With Rabbi Jeff BERGER

IN A few months I hope to hold a session at Limmud on ‘Wonderful Painted Scenes from the Bible’.

Among my favourites is ‘Noah’s Sacrifice’ by the Austrian neo-classical landscape painter Joseph Anton Koch (1768-1839). In the backdrop, Koch portrays Noah’s Ark, half covered in dark clouds, resting precariously on one of the imposing mountain tops. To the right, skies have cleared and a huge rainbow spans the horizon. The centre is peaceful and Eden-like with a narrow winding river, a few small shrubs and trees, the animals frolicking, mostly still in pairs. In the foreground, Noah and his family are dressed in simple flowing robes. The men on the left and the women together on the right participate in a sacrificial ritual.

One son sits astride the motionless lamb, a bowl of its blood passed to his wife. The two other young wives plead upwardly while Noah’s frail and contrite wife, Na’ama, looks despairingly earthward. A white-haired Noah stands erect hands extended toward Heaven, while the altar smoke rises in a thick plume toward the rainbow. The scene is described in Bereishith 8:20-21 “and Noah built an altar to Adonai, and he took from all the pure animals and offered them up. And Adonai smelled the pleasing smell of the sacrifice, and said ‘I will not further curse the land because of humanity’…”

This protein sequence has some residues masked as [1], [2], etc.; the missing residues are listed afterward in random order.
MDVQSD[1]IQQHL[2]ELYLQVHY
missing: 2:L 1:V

It is a magnificent depiction, with a hint of the macabre – in the left foreground one sees the partial remains of a human skeleton, reminding us of those unworthy of being saved. No doubt, survival after a cataclysmic natural event is a story which continues to fascinate us more than 4,000 years after its occurrence. Sadly and inexplicably, what little we know of the life of Noah continues with the demeaning incident of his drunkenness (ibid 9:20).

The surviving patriarch of all mankind who had risen to such lofty heights, in the end becomes a symbol for squandered potential. We too have just come through our own period of internal upheaval during the recent month of Jewish Holidays.

Like Noah, we have survived. And like Noah, we too are now challenged to ask where our true devotions lie – sacrifice or indulgence? Have we really improved over the past month? And in what ways will we go forward in 5774?

• Rabbi Jeff Berger serves the Rambam Sephardi Synagogue in Elstree/Borehamwood and can be reached at rabbijefflondon@gmail.com